Sunday, February 29, 2004

(Cloisters, St John’s college)

“Play” (an entry for )

Being in a play. At heart, I think I may be a performer. Probably a revelation to no-one but me (“So, you debate, act, blog and want to teach? A performer? Never!”)

But I really didn’t expect to wind up doing a second play this year. I thought my return to uni had to feature at least one play, but that was going to be it: the end of my board-treading. Who was I kidding?

I didn’t think I’d have time for it – but I am enjoying it immensely (despite the perils of morning rehearsals every Saturday). It’s a wonderful part of being a full time student again, having the chance to get in touch with half-neglected parts of yourself, like the 10-year dormant high-school student who was so terribly into drama.

Also doubling several roles in a farce is just marvellous, “The Golden Ass” is a really clever script – textually very clever, but just so entirely mad, especially by the time you reach the stories within stories within stories.

Having time to play. I like the fact that I feel, well, alive at the moment. I feel break-neck busy - which I suppose is the nature of short, intense, eight-week terms – but the work/lifestyle balance does not get much better than being a student again. Especially when, as a foreigner in Cambridge, you have so many excuses to play the tourist.

It’s great to have play-mates you like as well. My household just gets better and better: I like the dynamic we have, the conversations, the discussions. It’s really stimulating to be cooking dinner for friends while an Italian Sociologist and Irish International Relations student argue social and media theory with the odd interjection from a Canadian English literature PhD.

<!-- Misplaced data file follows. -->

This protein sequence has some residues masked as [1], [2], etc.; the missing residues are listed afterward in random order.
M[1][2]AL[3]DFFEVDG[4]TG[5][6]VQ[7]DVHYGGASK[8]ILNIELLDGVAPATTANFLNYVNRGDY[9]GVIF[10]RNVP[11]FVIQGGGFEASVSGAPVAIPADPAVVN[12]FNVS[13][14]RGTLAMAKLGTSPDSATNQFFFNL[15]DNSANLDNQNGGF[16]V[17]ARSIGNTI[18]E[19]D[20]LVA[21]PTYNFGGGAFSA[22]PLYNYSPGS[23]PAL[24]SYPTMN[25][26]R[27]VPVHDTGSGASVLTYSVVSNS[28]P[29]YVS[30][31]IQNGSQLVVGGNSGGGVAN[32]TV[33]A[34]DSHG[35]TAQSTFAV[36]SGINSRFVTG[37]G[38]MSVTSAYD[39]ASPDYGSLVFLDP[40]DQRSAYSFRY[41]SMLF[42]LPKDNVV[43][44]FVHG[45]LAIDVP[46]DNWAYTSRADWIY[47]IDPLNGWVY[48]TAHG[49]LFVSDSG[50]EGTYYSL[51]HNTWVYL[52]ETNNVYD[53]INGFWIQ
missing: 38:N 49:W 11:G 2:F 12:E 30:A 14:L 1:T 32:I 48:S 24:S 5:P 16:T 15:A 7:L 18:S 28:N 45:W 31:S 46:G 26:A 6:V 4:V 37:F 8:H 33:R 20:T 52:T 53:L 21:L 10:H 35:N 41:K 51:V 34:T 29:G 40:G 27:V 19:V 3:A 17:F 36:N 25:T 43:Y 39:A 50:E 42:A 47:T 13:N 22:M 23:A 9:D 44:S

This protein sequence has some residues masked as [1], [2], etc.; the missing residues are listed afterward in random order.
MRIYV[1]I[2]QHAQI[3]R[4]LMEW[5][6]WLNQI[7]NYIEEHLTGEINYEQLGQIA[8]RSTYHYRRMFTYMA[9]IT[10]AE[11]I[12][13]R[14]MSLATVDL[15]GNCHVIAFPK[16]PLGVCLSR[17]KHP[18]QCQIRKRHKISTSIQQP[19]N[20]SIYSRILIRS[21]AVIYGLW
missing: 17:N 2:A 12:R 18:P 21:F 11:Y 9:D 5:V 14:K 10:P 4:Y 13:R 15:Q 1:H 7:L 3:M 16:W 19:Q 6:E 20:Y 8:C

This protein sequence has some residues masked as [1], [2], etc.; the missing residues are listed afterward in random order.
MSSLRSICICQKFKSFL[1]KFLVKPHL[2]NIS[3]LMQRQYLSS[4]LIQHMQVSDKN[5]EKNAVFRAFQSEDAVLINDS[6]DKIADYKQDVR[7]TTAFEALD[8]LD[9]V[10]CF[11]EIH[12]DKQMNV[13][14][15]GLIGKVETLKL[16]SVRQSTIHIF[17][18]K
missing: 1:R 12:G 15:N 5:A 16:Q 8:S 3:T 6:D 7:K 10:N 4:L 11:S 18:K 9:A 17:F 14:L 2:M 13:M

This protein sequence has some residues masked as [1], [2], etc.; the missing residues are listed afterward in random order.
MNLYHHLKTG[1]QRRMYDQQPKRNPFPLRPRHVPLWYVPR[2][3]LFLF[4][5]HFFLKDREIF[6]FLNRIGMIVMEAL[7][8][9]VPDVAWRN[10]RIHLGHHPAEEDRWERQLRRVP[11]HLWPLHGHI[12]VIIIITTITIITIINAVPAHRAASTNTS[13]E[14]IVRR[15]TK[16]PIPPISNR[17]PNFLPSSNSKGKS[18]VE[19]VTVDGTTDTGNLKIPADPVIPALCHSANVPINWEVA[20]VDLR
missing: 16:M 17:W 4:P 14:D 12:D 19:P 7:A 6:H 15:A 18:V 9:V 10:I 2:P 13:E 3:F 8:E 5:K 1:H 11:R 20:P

Geeky? Undoubtedly. But quite intoxicating.

Playing with ideas. It’s easily the best thing about being studying again is just being excited by ideas. At the end of the day, I’d study international law just because it interests me, but it doesn’t hurt that it’s so topical. Especially for conversations down the pub.

I had a gratifying moment with a pro-Iraq War medicine student on Friday. To strip our conversation right back, it boiled down to:

“But look,” he said, “the world’s better off without Hussein. So surely it was the right thing to do.”

Me: “That’s not my problem. My problem is that it’s not only a violation of the rule of law, it’s not even in America’s long-term interests. American supremacy has, what, fifty to seventy five years before China is the world super-power, right? So the question is what do you do in that time: do you play for short-term self-interest, or do you try and strengthen - and get everyone else to buy into - a stable rules-based system because it’s the only protection you’ll have when someone else is the sole global hegemon?”

“China? Yeah, of course. Why hasn’t anyone said that to me before? Damn,” waving his pint at other people at the table, “these international lawyers have it going on!”

Nice to feel appreciated.

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